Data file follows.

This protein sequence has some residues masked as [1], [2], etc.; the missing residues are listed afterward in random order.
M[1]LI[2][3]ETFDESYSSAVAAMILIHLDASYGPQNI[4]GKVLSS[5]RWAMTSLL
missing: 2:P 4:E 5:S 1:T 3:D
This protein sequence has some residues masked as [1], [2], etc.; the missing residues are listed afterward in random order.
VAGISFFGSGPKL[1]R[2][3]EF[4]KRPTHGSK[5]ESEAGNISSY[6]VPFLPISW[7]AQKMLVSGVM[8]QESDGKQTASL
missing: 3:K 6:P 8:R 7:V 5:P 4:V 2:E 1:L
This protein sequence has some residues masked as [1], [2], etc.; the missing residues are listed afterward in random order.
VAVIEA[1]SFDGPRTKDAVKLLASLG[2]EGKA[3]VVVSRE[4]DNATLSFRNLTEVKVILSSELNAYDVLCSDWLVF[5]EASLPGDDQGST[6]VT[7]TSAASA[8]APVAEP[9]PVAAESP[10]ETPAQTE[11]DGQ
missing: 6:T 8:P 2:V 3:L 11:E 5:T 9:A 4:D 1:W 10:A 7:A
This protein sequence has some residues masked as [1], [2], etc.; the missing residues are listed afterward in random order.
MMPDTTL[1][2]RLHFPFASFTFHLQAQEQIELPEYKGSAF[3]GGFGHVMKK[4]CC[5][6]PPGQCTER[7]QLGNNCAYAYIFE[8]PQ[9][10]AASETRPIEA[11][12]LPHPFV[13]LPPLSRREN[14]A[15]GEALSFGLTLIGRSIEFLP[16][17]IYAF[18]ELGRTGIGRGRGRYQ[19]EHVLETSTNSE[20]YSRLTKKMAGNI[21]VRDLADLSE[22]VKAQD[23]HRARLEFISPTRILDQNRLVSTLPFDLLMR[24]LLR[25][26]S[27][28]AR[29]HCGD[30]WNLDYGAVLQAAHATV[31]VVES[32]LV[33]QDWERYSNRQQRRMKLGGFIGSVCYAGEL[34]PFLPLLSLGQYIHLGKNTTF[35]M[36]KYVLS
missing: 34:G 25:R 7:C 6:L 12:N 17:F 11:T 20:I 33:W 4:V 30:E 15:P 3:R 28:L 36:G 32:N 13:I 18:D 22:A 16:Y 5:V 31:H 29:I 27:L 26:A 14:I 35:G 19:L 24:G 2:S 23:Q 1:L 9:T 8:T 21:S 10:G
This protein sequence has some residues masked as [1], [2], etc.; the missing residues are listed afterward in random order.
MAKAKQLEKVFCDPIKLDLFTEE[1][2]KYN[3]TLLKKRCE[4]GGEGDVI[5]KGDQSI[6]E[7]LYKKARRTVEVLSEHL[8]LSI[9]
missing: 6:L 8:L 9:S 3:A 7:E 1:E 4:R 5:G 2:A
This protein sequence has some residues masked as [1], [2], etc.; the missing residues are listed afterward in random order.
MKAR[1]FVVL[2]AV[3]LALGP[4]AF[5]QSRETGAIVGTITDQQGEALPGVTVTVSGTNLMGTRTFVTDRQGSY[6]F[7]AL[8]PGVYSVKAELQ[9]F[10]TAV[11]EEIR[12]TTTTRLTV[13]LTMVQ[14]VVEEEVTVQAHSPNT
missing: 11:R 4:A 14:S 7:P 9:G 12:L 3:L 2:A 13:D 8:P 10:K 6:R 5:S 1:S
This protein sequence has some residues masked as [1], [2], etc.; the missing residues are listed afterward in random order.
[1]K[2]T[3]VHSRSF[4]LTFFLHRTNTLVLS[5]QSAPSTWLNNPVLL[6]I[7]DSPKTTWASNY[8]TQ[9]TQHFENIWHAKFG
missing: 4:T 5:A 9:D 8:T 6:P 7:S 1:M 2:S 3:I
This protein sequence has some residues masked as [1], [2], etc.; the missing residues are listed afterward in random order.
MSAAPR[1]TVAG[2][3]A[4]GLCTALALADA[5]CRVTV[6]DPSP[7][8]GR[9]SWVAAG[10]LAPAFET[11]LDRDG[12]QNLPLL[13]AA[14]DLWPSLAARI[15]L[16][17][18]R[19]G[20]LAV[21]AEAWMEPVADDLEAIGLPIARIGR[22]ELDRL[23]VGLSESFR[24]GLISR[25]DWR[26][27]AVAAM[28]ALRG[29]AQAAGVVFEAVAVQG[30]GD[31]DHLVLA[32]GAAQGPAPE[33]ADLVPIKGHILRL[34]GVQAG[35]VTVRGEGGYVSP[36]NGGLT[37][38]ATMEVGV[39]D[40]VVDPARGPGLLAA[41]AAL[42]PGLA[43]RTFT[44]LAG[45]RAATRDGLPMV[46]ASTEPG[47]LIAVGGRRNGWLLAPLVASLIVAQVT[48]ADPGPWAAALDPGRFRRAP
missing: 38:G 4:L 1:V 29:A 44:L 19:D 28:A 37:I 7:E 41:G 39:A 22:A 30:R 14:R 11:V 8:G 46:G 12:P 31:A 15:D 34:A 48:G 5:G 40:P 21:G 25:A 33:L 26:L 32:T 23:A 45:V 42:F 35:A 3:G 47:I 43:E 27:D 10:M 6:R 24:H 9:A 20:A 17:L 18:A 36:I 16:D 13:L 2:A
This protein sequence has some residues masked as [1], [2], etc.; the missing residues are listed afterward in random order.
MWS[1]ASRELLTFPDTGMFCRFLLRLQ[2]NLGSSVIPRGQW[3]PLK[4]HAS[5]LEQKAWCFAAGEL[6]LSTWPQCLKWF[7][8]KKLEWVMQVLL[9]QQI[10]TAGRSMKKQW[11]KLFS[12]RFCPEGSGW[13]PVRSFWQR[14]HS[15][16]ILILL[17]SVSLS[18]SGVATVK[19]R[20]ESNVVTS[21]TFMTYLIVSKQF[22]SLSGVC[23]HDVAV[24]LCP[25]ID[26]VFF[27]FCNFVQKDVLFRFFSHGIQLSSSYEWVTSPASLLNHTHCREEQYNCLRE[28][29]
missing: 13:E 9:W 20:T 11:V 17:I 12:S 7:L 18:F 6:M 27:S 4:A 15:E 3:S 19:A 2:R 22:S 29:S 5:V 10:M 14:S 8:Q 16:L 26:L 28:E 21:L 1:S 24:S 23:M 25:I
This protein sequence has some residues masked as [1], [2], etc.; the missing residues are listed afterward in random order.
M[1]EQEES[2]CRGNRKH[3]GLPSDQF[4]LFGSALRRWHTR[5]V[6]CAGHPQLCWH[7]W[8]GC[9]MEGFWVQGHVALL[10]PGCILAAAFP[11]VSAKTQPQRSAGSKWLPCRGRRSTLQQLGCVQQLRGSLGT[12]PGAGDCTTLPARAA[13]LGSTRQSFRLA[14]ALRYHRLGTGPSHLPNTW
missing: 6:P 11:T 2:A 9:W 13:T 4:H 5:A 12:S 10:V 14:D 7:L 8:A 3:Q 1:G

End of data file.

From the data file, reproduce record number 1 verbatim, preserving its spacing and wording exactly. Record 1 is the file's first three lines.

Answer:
This protein sequence has some residues masked as [1], [2], etc.; the missing residues are listed afterward in random order.
M[1]LI[2][3]ETFDESYSSAVAAMILIHLDASYGPQNI[4]GKVLSS[5]RWAMTSLL
missing: 2:P 4:E 5:S 1:T 3:D